Talk:Highland (council area)

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Disambiguation[edit]

I am seeing a need for some disambiguation as regards the names of now historic districts and a need for articles named for the districts. Please see Caithness District (1975 to 1996). Laurel Bush 16:54, 21 Mar 2005 (UTC).

Chief executive[edit]

Who is the authority's chief executive? This information seems much more pertinent than names of MPs and MSPs. Laurel Bush 18:24, 5 August 2005 (UTC).[reply]

page name[edit]

I think this article should be moved to the Highland Council area, both to avoid ambiguity with the many other uses of the word 'highland', and not least because the website of the body itself, [1], refers to itself always as the Highland Council, and its area both as the Highland Council area and the Highlands - but never simply Highland. I shall do this presently if there are no objections. 80.255 20:53, 13 August 2005 (UTC)[reply]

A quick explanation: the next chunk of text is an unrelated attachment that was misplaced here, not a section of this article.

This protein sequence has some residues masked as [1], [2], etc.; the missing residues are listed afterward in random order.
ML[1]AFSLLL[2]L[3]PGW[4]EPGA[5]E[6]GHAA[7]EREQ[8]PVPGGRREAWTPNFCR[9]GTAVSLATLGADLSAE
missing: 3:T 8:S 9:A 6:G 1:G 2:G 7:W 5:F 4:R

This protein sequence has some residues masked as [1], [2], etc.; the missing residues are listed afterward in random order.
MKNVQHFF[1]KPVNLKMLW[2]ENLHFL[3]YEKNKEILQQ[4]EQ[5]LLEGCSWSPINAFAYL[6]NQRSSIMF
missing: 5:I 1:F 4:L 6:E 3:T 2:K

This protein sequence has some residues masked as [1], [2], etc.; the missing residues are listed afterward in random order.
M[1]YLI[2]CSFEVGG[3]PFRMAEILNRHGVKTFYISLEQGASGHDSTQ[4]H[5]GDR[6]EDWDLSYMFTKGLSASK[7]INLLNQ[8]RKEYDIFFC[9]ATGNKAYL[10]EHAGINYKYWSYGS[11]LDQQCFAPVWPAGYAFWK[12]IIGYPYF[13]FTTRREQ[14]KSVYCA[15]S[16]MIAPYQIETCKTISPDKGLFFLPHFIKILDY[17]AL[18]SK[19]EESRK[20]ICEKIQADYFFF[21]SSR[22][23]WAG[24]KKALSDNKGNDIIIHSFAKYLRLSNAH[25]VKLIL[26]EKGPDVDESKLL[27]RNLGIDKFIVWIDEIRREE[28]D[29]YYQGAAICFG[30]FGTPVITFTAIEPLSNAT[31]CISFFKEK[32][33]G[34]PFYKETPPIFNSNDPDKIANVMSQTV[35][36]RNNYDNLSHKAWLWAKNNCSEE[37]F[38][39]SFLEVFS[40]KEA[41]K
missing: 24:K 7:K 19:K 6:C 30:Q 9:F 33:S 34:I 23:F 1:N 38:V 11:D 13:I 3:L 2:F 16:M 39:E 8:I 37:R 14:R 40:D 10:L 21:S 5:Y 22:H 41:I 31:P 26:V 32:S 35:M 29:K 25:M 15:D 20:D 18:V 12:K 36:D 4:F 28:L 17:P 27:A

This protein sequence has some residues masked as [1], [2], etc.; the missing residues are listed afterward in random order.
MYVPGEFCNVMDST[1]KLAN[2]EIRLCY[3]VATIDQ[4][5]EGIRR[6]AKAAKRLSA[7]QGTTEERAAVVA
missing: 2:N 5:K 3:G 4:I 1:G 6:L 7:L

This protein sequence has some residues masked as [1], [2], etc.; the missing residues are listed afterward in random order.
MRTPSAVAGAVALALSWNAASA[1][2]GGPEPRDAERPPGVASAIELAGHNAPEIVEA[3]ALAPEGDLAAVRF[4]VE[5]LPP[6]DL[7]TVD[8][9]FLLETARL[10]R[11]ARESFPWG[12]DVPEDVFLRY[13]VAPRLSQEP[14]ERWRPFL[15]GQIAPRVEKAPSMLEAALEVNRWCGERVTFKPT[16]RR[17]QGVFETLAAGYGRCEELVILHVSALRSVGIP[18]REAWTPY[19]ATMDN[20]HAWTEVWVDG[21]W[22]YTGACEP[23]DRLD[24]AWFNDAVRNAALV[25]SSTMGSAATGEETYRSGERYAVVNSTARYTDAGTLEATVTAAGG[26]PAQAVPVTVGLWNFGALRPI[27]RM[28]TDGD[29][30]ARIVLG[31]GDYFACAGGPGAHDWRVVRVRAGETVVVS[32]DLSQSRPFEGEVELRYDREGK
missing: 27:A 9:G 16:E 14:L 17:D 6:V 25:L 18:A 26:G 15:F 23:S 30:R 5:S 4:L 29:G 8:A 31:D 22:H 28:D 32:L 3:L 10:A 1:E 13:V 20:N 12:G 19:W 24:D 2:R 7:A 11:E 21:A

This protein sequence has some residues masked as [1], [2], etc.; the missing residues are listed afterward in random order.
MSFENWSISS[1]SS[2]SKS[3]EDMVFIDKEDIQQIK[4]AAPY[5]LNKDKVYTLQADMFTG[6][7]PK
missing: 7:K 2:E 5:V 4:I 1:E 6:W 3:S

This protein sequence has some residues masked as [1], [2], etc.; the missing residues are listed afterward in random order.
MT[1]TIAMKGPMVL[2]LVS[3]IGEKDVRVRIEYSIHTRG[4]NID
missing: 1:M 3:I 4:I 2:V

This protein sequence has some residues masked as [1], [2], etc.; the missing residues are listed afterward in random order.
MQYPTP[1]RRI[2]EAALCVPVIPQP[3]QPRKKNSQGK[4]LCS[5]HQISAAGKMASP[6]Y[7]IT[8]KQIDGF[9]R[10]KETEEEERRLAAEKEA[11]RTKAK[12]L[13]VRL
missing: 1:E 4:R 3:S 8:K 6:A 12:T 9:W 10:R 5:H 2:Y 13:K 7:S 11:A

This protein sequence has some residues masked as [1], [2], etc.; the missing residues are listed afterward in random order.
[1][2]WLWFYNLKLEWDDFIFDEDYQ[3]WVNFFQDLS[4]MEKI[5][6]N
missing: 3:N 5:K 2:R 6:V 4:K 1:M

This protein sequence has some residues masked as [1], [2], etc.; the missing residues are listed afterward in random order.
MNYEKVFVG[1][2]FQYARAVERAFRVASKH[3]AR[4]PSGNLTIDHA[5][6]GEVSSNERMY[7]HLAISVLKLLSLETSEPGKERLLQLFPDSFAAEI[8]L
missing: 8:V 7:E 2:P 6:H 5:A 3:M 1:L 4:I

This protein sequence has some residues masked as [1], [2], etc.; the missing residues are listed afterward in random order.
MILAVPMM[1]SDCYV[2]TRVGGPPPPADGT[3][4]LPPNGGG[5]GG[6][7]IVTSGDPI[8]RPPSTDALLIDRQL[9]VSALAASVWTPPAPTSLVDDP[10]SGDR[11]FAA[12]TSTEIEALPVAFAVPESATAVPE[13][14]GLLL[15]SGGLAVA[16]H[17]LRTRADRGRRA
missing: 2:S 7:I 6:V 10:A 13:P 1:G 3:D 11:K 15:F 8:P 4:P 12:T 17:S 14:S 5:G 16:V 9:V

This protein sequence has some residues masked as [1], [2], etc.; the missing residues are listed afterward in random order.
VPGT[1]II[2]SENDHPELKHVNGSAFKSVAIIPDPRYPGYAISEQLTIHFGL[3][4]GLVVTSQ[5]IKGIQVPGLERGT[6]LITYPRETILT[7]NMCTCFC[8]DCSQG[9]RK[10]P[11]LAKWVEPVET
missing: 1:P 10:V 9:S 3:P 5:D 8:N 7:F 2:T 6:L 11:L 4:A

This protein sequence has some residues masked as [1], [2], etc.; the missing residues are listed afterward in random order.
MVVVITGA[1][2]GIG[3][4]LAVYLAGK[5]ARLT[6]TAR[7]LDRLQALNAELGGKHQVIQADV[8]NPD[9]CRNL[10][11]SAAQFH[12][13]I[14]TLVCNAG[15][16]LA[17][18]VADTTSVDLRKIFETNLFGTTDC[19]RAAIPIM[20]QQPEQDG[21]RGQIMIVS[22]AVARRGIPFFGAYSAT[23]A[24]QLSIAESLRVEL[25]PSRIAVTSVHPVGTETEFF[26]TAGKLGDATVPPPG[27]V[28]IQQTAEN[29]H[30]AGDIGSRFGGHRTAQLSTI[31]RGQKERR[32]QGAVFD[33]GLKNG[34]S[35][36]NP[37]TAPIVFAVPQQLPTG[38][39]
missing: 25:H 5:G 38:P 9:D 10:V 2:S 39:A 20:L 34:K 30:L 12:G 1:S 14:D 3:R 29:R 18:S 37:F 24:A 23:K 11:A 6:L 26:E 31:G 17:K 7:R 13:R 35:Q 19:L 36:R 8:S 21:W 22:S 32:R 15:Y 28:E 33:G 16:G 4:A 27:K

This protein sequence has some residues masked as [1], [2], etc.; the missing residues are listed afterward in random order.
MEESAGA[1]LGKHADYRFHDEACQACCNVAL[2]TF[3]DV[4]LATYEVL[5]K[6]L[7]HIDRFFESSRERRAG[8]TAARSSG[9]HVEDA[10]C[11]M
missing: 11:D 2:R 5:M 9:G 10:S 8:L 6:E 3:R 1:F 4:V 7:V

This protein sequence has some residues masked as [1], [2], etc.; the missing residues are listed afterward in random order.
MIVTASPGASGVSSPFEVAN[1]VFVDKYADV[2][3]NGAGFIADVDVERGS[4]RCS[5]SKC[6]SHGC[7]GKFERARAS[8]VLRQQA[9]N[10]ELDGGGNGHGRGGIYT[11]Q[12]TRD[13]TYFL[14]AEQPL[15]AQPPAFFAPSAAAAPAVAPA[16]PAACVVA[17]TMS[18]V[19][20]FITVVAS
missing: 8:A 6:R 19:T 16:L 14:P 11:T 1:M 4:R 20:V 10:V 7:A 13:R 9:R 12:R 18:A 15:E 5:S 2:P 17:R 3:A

I'm inclined to agree with you, but can we lose the definite article and have it at Highland Council area? — Trilobite (Talk) 08:59, 14 August 2005 (UTC)[reply]
The point of the definite article was to ensure that the term "Highland Council area" doesn't find itself being used as a proper noun (There are many lochs in Highland Council area, etc.). As the council always refers to itself as "the Highland Council", I feel that a definite article is justified in this case, even though I can understand your objection to it. None the less, moving the article to Highland Council area would still be a worthwhile improvement. 80.255 14:06, 14 August 2005 (UTC)[reply]